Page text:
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Using art to combat ATM crime

As the most public way of carrying out banking activity, ATMs are sometimes susceptible to exploitation by criminals. To tackle crimes that take advantage of their users, the bank has been working closely with the Design Against Crime Research Centre (DACRC) at London’s University of the Arts to pioneer a new approach to deterring criminals and protecting customers.

Best behaviour

So, how do you use design to prevent ATM crime? Ben Birtwistle, Manager of ATM Fraud Control and Customer Experience at RBS, explains that it’s all about influencing people’s behaviour.

“ATM crime takes place in the social sphere,” he says. “We have the technology to protect our users from technological threats, but the best way to reduce the threat of crimes like distraction theft and shoulder surfing is to influence customers’ behaviour.”

To achieve this, mats featuring a swimming pool design and other abstract images were produced by the DACRC and installed in front of selected ATMs across London. When an ATM user steps onto the mat, their personal zone is clearly outlined.

You might have seen yellow boxes around some ATMs, showing where users should stand – this new breed of ATM art follows the same principle, known as ‘defensible space’.

“In most instances of ATM crime, the perpetrator is trying to see the customer’s PIN,” says Birtwistle, who has played a key role in the introduction of mats for RBS’ cash machines.

“To steal a PIN they have to get close enough to see it, so increasing the space around the customer makes that more difficult. With this design approach, it’s a psychological leap for a would-be abuser to invade the customer’s space.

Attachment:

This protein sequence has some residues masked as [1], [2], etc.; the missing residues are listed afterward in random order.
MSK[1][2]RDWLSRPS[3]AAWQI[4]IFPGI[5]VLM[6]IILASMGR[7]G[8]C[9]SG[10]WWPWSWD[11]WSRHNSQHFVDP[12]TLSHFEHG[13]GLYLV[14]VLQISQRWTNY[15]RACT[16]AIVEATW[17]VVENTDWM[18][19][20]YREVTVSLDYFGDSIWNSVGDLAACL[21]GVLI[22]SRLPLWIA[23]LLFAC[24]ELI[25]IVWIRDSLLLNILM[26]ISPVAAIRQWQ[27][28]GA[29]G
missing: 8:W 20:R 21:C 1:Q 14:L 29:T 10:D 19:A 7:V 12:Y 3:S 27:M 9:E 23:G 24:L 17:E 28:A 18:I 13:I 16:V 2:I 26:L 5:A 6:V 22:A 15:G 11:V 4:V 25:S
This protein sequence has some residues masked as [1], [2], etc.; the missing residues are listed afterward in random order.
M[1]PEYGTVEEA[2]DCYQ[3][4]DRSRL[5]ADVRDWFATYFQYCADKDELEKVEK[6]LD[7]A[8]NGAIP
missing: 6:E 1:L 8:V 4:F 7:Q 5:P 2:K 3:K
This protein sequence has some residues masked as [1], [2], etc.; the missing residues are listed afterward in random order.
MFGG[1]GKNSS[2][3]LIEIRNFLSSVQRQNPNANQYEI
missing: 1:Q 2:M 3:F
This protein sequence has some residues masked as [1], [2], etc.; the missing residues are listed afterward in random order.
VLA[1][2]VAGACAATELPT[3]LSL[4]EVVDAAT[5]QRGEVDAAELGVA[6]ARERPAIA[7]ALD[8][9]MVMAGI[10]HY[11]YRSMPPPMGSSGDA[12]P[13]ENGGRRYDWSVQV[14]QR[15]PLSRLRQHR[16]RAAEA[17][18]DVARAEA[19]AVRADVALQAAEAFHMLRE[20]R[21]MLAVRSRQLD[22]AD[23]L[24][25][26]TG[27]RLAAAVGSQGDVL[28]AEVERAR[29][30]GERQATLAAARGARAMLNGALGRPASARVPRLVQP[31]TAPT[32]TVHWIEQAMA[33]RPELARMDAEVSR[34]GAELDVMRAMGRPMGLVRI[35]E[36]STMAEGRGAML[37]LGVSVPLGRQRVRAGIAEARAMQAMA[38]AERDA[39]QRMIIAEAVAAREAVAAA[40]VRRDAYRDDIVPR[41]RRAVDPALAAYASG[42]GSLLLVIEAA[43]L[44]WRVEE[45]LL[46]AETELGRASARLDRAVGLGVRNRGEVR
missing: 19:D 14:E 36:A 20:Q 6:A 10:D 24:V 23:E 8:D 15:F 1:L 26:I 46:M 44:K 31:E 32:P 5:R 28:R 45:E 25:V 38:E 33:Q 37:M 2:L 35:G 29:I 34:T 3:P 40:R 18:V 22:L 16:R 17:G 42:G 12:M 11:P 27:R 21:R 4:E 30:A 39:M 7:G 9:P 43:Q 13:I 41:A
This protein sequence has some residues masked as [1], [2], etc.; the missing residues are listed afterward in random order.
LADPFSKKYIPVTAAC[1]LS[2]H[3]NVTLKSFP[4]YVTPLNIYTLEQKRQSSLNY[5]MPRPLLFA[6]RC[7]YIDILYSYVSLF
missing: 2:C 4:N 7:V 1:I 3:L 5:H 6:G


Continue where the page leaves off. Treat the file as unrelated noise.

“The user is also more aware of themselves and their environment, and perhaps exhibit more security-conscious behaviour.”

Aesthetic impact

From customer feedback we know that the yellow box can make them feel intimidated. In contrast our study has shown that the vibrant designs on the mats actually improve the customer experience.

“By having a creative space that does the same thing we can harness the good aspects and tone down the bad. The power of having a privacy space is evident,” Birtwistle says.

In the right lane

A 12 month evaluation of ATM art has now been completed. “The primary goal was to establish whether ATM art actually reduces crime,” says Birtwistle.

“However, while crime figures are important they’re notoriously woolly, often due to the nature of the crime and how statistics are reported. So we’ve also been looking at the other impacts of ATM art – such as user preferences, security awareness, and transaction volumes – in more detail. All the results were entirely positive.”

Once the research is published, Birtwistle will be leading the next phase of the initiative. This could involve installing mats at ATM sites that suffer from high levels of crime, and getting more involvement from the local community by asking local schools and community groups to create their own designs.

“Working with the Design Against Crime Research Centre has enhanced our understanding of the behaviour of our customers, and helped us to improve their experience of banking with us,” says Birtwistle.

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